Friday, 21 September, 2018

UK's top Brexit minister quits govt, cites policy differences with PM May

Cabinet including Davis at Chequers UK's top Brexit minister quits govt, cites policy differences with PM May
Nellie Chapman | 09 July, 2018, 17:56

The loss of her chief negotiator is a blow to the prime minister and comes as she prepares to face the House of Commons and then Tory MPs and peers on Monday to discuss her Brexit plans.

- Davis, 69, was a surprise appointment to May's cabinet when she took power in 2016, shortly after Britons had voted in favour of leaving the European Union.

In this Thursday, May 17, 2018 file photo, British Prime Minister Theresa May looks on during a news conference with her Macedonian counterpart Zoran Zaev, not pictured, following their meeting at the government building in Skopje, Macedonia.

David Davis resigns as Brexit Secretary, throwing Theresa May's government into crisis.

The prime minister hammered out a compromise with her deeply divided cabinet in an all-day meeting at Chequers on Friday, but after consulting friends and allies since, Johnson decided he could not promote the deal.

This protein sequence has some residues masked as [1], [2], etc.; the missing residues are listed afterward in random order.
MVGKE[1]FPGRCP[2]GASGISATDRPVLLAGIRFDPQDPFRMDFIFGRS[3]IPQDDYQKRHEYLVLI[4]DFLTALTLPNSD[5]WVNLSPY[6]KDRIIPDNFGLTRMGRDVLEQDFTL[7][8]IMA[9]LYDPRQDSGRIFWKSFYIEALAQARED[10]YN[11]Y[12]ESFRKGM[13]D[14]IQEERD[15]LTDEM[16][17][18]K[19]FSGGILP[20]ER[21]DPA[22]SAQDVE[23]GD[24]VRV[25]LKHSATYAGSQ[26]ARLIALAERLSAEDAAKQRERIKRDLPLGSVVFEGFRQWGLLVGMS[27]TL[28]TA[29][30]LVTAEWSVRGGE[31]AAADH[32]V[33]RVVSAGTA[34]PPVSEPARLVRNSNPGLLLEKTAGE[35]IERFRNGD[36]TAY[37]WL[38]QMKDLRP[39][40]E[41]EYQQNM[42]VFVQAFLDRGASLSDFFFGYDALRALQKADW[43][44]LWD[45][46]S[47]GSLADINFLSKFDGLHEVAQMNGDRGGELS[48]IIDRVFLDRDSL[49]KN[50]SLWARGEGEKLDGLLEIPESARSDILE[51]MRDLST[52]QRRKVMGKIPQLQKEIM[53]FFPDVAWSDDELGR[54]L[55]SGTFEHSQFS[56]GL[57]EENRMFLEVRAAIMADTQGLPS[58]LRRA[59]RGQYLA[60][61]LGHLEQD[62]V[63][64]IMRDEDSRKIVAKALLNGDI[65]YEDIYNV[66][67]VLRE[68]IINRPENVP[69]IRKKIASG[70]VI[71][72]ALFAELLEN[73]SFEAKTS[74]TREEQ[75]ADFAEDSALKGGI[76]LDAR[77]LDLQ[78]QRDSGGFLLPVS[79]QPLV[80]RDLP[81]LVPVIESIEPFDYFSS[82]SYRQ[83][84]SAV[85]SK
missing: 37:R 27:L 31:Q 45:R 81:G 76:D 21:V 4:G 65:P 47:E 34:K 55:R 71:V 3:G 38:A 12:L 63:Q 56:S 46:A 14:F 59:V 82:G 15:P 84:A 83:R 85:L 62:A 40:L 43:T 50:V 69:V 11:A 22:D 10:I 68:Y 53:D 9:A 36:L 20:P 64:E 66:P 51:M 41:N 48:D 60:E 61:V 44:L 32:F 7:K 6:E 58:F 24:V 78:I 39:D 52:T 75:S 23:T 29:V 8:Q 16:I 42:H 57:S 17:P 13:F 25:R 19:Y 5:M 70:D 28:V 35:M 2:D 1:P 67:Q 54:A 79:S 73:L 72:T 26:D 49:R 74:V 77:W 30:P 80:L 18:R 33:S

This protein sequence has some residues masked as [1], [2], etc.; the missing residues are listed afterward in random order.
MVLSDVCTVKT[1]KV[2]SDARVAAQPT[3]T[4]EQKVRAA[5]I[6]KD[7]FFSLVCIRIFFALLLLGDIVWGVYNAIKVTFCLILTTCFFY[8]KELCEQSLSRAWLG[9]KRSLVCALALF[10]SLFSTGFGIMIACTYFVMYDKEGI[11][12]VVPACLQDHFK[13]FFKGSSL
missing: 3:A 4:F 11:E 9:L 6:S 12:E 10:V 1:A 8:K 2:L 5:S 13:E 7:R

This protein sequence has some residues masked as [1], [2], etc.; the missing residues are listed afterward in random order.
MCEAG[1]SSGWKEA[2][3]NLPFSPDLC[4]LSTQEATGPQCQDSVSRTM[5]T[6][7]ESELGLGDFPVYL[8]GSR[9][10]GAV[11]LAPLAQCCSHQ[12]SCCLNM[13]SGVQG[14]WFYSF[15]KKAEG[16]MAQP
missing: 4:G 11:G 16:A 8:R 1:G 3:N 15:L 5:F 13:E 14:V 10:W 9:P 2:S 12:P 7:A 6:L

In her reply, Mrs May said: "I do not agree with your characterisation of the policy we agreed at cabinet on Friday".

The junior Brexit minister, Steve Baker, also resigned, Downing Street confirmed Monday.

Jacob Rees-Mogg, a key figure in the Conservative Party's "hard Brexit" faction, which supports relinquishing access to the EU's single market in exchange for full border control, said the deal would be "worse" than a United Kingdom exit from the European Union with no deal at all.

Davis said he had left because he feared the European Union would "take what we have offered already and then demand some more. It has been worrying the prime minister's advisers from the start".

The resignation comes just hours before May was due in parliament to explain her plan for Britain to adopt European Union rules on goods after Brexit, amid anger from MPs in her own party who want a cleaner break.

It won the backing of one other prominent Brexit campaigner.

She said the government's Brexit plan was "far from perfect" but marked "grown-up steps". Environment Secretary Michael Gove said Sunday that it did not contain everything he wanted but "I'm a realist".

Davis opposed the PM's plan approved at her country residence, Chequers, on Friday.

That agreement of her fractious Cabinet, at a lock-in at May's countryside retreat, came after companies stepped up their lobbying efforts with warnings that severing ties to Britain's biggest trading partner - as the Brexit backers want - would be devastating for jobs and investment. The government is trying to convince lawmakers to back the agreed stance, inviting them, including those from the opposition Labour Party, for briefings on the plan.

However, even in that event it seems to me that the national interest requires a Secretary of State in my Department that is an enthusiastic believer in your approach, and not merely a reluctant conscript.